Understanding Reports for Teachers
Runtime: 2 minutes and 23 seconds
For more information about Panorama reports, download our reports guides and Report Reflection Toolkit:
Hi, I'm Elizabeth Loehr from Panorama Education. I work with schools and districts to structure and set up feedback surveys and work with our partners to create strategies for communicating the results and acting upon the data. Prior to joining Panorama, I taught second and third grade in Chelsea, Massachusetts, an urban district right outside of Boston.
Hi, I'm Irene Chen. I work with Elizabeth on the Client Services team, where we help our Panorama partners successfully collect feedback in order to learn, plan, and grow. Prior to joining Panorama Education, I was a fifth grade teacher in New Mexico and studied language and literacy at the Harvard Graduate School of Education.
[EL] We’re excited to walk you through Panorama reports, so that you can begin the real work: acting upon the data. We hope reports signal the beginning of conversations, of self-reflection, of goal-setting, and of data-driven action.
There are many ways to look through your reports, but we wanted to highlight a few features that we thought would be helpful as you navigate.
[IC] Reports are calculated according to “percent favorable.” This represents the percentage of survey takers that have responded favorably, which does not include neutral or non-applicable responses. You can always view which answer choices were included in the percent favorable score by hovering over this number for any question.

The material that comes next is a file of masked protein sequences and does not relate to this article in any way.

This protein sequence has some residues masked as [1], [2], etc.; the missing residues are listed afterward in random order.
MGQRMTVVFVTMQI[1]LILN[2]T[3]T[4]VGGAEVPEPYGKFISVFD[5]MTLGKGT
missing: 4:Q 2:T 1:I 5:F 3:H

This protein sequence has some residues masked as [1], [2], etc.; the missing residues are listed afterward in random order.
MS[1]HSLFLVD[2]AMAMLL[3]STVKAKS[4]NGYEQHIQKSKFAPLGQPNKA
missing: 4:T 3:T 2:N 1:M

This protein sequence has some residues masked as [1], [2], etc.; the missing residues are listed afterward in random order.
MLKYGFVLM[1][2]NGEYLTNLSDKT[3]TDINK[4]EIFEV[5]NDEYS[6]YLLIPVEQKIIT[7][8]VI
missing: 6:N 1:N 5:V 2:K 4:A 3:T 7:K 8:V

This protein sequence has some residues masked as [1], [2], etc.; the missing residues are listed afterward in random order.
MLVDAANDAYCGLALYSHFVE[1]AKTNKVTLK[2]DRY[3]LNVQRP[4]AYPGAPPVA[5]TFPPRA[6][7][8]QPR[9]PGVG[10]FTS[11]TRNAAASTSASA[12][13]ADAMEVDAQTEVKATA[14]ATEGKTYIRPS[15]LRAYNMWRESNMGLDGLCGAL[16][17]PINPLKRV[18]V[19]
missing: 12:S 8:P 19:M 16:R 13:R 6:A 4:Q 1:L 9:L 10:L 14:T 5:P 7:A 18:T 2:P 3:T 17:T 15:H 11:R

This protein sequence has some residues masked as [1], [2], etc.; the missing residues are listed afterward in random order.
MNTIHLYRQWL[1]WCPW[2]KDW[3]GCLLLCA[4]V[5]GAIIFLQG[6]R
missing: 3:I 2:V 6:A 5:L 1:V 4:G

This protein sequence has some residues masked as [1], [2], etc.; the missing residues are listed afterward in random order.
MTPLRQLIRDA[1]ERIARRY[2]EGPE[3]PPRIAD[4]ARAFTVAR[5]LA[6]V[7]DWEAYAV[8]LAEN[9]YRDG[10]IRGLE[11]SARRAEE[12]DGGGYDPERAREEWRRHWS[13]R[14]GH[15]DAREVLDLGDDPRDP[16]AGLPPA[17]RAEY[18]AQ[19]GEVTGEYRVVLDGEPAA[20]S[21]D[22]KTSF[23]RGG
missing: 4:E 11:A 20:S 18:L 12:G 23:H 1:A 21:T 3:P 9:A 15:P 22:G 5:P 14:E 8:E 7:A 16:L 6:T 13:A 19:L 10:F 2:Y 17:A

It’s important to note that percent favorable should not be understood as a typical letter grade. For example, 70% favorable is not comparable to a “C” grade. Depending on the context of your school, district, or the question, 70% might be considered a strong score.
Viewing your report
[EL] When you click into any report, you’ll have access to a summary page. The summary page will show average scores across that whole report.
Questions within your report are organized by topic. This allows you to look at your results at a higher level. Reports may also show comparisons to your school or district averages.
You can also explore the results question-by-question. Click into any question to view the distribution of responses across answer choices. Depending on the demographic information your school or district provides, you may also be able to view different distributions across different demographic subgroups.
These demographic breakdowns may highlight important differences between groups of students. For example, it may tell you that boys and girls have different experiences within a classroom. All of this is important information to know.
[IC] If your school or district included open-ended or free-response questions in your survey, you will see a section called “Free Responses,” where you can explore those answers.
[EL] As you look through your survey results, we hope you learn something valuable from your students and find something that you can apply to your classroom practice.
As former teachers ourselves, we know just how valuable your time is. We encourage you to find even a small amount of time to reflect on the data.
Thanks so much for taking the time to learn more about Panorama’s reports. We look forward to hearing about how you’re using feedback data in your schools and classrooms. If you have any questions, we hope you reach out to us.